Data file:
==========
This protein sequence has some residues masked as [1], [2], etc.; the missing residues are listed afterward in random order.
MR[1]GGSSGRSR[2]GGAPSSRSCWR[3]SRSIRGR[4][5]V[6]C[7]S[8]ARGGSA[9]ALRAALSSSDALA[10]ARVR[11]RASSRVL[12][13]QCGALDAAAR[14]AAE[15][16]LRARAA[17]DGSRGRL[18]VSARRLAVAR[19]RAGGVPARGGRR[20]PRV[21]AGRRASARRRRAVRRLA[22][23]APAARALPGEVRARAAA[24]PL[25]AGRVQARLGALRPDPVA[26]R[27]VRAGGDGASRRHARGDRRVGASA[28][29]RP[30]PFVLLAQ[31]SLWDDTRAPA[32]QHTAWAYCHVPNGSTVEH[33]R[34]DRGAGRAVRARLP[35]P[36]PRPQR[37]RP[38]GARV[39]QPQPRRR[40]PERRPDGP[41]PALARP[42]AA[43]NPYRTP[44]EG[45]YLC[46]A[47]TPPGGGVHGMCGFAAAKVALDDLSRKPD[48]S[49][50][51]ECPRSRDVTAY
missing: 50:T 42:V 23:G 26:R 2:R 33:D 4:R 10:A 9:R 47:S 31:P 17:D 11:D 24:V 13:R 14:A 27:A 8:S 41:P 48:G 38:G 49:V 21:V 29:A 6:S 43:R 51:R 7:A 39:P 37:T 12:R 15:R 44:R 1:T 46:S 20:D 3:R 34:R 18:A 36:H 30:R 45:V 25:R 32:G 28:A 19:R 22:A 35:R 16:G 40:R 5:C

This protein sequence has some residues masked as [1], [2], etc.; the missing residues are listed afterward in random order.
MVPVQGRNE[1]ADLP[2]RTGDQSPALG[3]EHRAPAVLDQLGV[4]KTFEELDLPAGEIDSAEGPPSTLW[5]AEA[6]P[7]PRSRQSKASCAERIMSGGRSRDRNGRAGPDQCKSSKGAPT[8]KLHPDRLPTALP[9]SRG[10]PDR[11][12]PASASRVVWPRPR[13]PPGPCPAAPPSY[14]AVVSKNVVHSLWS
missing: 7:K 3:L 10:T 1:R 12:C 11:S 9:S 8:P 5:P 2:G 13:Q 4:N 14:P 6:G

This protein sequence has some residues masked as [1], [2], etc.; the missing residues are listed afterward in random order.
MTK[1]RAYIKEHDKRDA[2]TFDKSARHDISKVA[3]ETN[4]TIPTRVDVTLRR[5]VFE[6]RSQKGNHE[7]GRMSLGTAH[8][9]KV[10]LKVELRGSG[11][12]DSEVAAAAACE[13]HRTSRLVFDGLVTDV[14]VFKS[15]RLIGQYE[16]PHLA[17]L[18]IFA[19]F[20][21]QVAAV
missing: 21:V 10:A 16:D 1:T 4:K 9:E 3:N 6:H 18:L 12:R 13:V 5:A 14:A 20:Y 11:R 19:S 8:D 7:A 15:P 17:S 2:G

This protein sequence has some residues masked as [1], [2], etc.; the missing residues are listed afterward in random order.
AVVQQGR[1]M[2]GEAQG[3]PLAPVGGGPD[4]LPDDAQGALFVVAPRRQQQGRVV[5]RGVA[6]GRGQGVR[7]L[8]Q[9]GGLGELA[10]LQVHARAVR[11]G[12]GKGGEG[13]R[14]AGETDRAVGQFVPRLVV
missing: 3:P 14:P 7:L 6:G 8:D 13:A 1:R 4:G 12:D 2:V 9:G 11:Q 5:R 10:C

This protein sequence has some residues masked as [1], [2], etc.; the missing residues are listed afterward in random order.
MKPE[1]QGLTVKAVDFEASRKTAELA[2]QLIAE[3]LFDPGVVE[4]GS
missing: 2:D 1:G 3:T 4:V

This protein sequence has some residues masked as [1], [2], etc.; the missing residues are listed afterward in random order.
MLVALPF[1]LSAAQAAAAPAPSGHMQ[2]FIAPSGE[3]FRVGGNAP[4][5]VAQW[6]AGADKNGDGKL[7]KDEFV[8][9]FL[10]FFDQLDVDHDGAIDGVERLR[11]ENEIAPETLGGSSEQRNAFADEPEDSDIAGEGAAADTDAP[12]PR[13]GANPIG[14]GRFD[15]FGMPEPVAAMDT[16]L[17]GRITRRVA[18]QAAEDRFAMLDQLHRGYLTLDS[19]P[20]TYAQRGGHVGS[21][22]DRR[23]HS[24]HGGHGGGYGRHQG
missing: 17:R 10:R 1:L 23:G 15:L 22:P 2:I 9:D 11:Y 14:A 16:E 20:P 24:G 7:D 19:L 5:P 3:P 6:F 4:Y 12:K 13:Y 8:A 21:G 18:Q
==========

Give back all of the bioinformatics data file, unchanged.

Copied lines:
This protein sequence has some residues masked as [1], [2], etc.; the missing residues are listed afterward in random order.
MR[1]GGSSGRSR[2]GGAPSSRSCWR[3]SRSIRGR[4][5]V[6]C[7]S[8]ARGGSA[9]ALRAALSSSDALA[10]ARVR[11]RASSRVL[12][13]QCGALDAAAR[14]AAE[15][16]LRARAA[17]DGSRGRL[18]VSARRLAVAR[19]RAGGVPARGGRR[20]PRV[21]AGRRASARRRRAVRRLA[22][23]APAARALPGEVRARAAA[24]PL[25]AGRVQARLGALRPDPVA[26]R[27]VRAGGDGASRRHARGDRRVGASA[28][29]RP[30]PFVLLAQ[31]SLWDDTRAPA[32]QHTAWAYCHVPNGSTVEH[33]R[34]DRGAGRAVRARLP[35]P[36]PRPQR[37]RP[38]GARV[39]QPQPRRR[40]PERRPDGP[41]PALARP[42]AA[43]NPYRTP[44]EG[45]YLC[46]A[47]TPPGGGVHGMCGFAAAKVALDDLSRKPD[48]S[49][50][51]ECPRSRDVTAY
missing: 50:T 42:V 23:G 26:R 2:R 33:D 4:R 10:A 9:R 47:S 31:P 17:D 11:D 24:V 13:R 14:A 27:A 8:S 41:P 48:G 38:G 49:V 21:V 29:A 6:S 43:R 51:R 7:A 39:P 37:T 12:R 15:R 44:R 1:T 46:S 20:D 3:R 34:R 18:A 36:H 30:R 45:V 25:R 32:G 28:A 19:R 22:A 35:R 16:G 40:R 5:C

This protein sequence has some residues masked as [1], [2], etc.; the missing residues are listed afterward in random order.
MVPVQGRNE[1]ADLP[2]RTGDQSPALG[3]EHRAPAVLDQLGV[4]KTFEELDLPAGEIDSAEGPPSTLW[5]AEA[6]P[7]PRSRQSKASCAERIMSGGRSRDRNGRAGPDQCKSSKGAPT[8]KLHPDRLPTALP[9]SRG[10]PDR[11][12]PASASRVVWPRPR[13]PPGPCPAAPPSY[14]AVVSKNVVHSLWS
missing: 7:K 3:L 10:T 1:R 12:C 11:S 9:S 8:P 5:P 2:G 13:Q 4:N 14:P 6:G

This protein sequence has some residues masked as [1], [2], etc.; the missing residues are listed afterward in random order.
MTK[1]RAYIKEHDKRDA[2]TFDKSARHDISKVA[3]ETN[4]TIPTRVDVTLRR[5]VFE[6]RSQKGNHE[7]GRMSLGTAH[8][9]KV[10]LKVELRGSG[11][12]DSEVAAAAACE[13]HRTSRLVFDGLVTDV[14]VFKS[15]RLIGQYE[16]PHLA[17]L[18]IFA[19]F[20][21]QVAAV
missing: 21:V 10:A 16:D 1:T 4:K 9:E 3:N 6:H 18:L 12:R 13:V 5:A 14:A 20:Y 11:R 19:S 8:D 7:A 15:P 17:S 2:G

This protein sequence has some residues masked as [1], [2], etc.; the missing residues are listed afterward in random order.
AVVQQGR[1]M[2]GEAQG[3]PLAPVGGGPD[4]LPDDAQGALFVVAPRRQQQGRVV[5]RGVA[6]GRGQGVR[7]L[8]Q[9]GGLGELA[10]LQVHARAVR[11]G[12]GKGGEG[13]R[14]AGETDRAVGQFVPRLVV
missing: 3:P 14:P 7:L 6:G 8:D 13:A 1:R 4:G 12:D 2:V 9:G 11:Q 5:R 10:C

This protein sequence has some residues masked as [1], [2], etc.; the missing residues are listed afterward in random order.
MKPE[1]QGLTVKAVDFEASRKTAELA[2]QLIAE[3]LFDPGVVE[4]GS
missing: 2:D 1:G 3:T 4:V

This protein sequence has some residues masked as [1], [2], etc.; the missing residues are listed afterward in random order.
MLVALPF[1]LSAAQAAAAPAPSGHMQ[2]FIAPSGE[3]FRVGGNAP[4][5]VAQW[6]AGADKNGDGKL[7]KDEFV[8][9]FL[10]FFDQLDVDHDGAIDGVERLR[11]ENEIAPETLGGSSEQRNAFADEPEDSDIAGEGAAADTDAP[12]PR[13]GANPIG[14]GRFD[15]FGMPEPVAAMDT[16]L[17]GRITRRVA[18]QAAEDRFAMLDQLHRGYLTLDS[19]P[20]TYAQRGGHVGS[21][22]DRR[23]HS[24]HGGHGGGYGRHQG
missing: 17:R 10:R 1:L 23:G 15:L 22:P 2:I 9:D 11:Y 14:A 16:E 20:P 24:G 7:D 19:L 5:P 3:P 6:F 4:Y 12:K 13:Y 8:A 21:G 18:Q